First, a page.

The ferry will travel weekly between Russia's far eastern city of Vladivostok and the North Korean port of Rajin.
The ferry will travel weekly between Russia's far eastern city of Vladivostok and the North Korean port of Rajin, also called Rason, said Vladimir Baranov, director of InvestStroiTrest, the company that operates the Man Gyong Bong boat that will service the route.
Potential passengers include "North Koreans coming to work in Russia and tourists from northern China who miss the sea because they don't have their own," Baranov told AFP.
"Also it will service cargo because currently the logistics are horrible, it takes 22 days for cargo to get from Vladivostok to Rajin," he said.
Baranov said Russian tourist firms had already expressed interest in the possibility of Russians travelling to North Korea by ferry.
"It's a trading economic zone, so they don't require visas, only an invitation, which the tourist firms would provide," Baranov said when asked how Russian tourists would gain access to the secluded country.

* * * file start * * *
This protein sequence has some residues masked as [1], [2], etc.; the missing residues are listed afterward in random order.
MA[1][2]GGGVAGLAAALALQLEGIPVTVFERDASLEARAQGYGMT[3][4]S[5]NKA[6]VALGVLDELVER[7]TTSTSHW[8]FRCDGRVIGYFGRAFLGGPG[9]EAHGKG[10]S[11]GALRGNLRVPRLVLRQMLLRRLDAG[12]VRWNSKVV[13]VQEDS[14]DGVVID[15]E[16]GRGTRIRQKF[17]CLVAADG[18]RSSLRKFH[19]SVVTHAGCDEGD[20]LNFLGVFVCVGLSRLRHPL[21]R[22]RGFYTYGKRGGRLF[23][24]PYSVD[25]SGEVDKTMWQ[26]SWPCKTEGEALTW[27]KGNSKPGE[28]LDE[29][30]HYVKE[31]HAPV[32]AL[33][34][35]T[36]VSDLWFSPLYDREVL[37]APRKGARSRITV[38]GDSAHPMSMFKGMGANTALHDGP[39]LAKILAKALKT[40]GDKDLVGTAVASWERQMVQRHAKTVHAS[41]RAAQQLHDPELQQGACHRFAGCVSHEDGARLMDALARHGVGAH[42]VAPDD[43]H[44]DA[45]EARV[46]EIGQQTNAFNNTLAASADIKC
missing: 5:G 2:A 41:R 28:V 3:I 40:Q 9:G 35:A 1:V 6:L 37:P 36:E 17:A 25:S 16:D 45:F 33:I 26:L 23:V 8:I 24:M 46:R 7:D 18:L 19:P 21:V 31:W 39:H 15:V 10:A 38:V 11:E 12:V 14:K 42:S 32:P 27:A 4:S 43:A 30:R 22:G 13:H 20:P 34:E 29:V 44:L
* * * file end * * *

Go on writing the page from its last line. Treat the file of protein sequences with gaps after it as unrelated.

The news comes as tensions have spiked on the Korean peninsula over Pyongyang's test launch of a ballistic missile, with Washington saying the country's weapons development should be treated "with a sense of urgency."
Russian President Vladimir Putin said this week he is against expanding the "club of nuclear powers" but added that "we must stop intimidating North Korea."
Russian state channel Rossiya showed the ship in the Vladivostok port early Thursday, saying locals were not permitted to get close due to a security incident over a found unclaimed bag.
A representative of a Chinese tourism firm told the channel that the route would be "very convenient" for those wanting to visit North Korea and Russia on the same trip.
Baranov said sixty tourists from China have already booked a trip on the next boat, which has 40 cabins as well as bars and a karaoke room, according to the company website.